“I want Donald Trump to come to London so I can introduce myself to him as a mainstream Muslim, very, very comfortable with Western liberal values, but also introduce him to hundreds of thousands, dare I say millions of Muslims in this country, who love being British, love being Western,” – London Mayor Sadiq Khan

“I thought that was an extraordinary thing for a candidate for the office of president of the United States to say. Basically because America as I understand it is a country built on the ideal of welcoming people irrespective of their race, religion, color or creed or whatever. And I think that’s a fine thing about America…very, very disappointed” about Trump’s proposed Muslim Ban – Boris Johnson  – CNBC

Trump’s claims that pockets of London are so radicalized that the police do not enter them are “nonsense” – British PM Theresa May BBC

Donald Trump’s Muslim ban “divisive, stupid and wrong” – Former British PM David Cameron – BBC

“I cannot possibly tell you how you should vote in this election. But you know I get it, I get it. I’m hearing you. But I will say this, if I was an American citizen I wouldn’t vote for Hillary Clinton if you paid me. In fact, I wouldn’t vote for Hillary Clinton if she paid me.” – UKIP Former Leader Nigel Farage, stumping for Trump in late August – Huffington Post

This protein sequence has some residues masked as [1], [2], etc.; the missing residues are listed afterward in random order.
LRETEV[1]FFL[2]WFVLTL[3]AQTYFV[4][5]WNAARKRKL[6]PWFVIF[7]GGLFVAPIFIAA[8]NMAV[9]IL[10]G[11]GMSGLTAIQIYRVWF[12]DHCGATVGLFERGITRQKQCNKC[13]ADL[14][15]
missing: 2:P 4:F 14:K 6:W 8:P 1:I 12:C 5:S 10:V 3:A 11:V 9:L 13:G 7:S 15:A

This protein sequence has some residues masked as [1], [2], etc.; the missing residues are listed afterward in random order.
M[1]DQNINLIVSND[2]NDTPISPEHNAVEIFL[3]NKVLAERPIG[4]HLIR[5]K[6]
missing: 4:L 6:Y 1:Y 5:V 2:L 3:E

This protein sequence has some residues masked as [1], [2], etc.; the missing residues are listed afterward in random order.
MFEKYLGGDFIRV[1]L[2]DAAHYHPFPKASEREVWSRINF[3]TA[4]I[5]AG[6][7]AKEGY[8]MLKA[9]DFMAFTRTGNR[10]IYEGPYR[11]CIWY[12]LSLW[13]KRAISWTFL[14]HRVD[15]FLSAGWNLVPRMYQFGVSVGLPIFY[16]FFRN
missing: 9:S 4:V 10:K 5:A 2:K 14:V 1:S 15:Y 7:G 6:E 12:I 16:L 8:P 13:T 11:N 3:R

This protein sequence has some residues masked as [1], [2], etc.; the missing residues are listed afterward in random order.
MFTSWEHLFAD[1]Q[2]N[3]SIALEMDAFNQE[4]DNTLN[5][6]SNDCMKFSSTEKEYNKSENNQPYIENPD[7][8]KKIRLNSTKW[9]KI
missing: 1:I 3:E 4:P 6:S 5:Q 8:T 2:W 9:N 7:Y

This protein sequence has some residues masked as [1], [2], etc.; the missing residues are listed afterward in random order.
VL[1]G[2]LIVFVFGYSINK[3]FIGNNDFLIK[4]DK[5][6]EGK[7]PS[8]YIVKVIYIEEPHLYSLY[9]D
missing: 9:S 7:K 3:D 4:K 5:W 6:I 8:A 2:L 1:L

“Whether Donald Trump, Marine le Pen or Geert Wilders – all these right-wing populists are not only a threat to peace and social cohesion, but also to economic development,” – German Economy Minister Sigmar Gabriel

“I value her long political experience, her commitment for women’s rights, family issues and health care.”I value her strategic thinking and that she is a strong supporter of the transatlantic partnership. Whenever I had the chance to work together with Hillary Clinton, it was a great pleasure.” – German Chancellor Angela Merkel – Reuters


Donald Trump “makes you want to retch” and his election could shift world politics to the right. He makes “hurtful, humiliating comments” and politicians “should be respected when they are respectable” – French President Francois Hollande – The Guardian


“I think it is obvious for me and for a lot of us to prefer Hillary Clinton as commander-in-chief, because with her, there is a woman able to know every dossier, able to have a history and a future with all the partners.” – Italian Prime Minister Matteo Renzi – CNBC 


“I would have no difficulty in meeting Donald Trump” “Certainly. I would be very happy to. [explain why Trump’s comments are “racist and dangerous”]” – Irish Prime Minister End Kenny – Reuters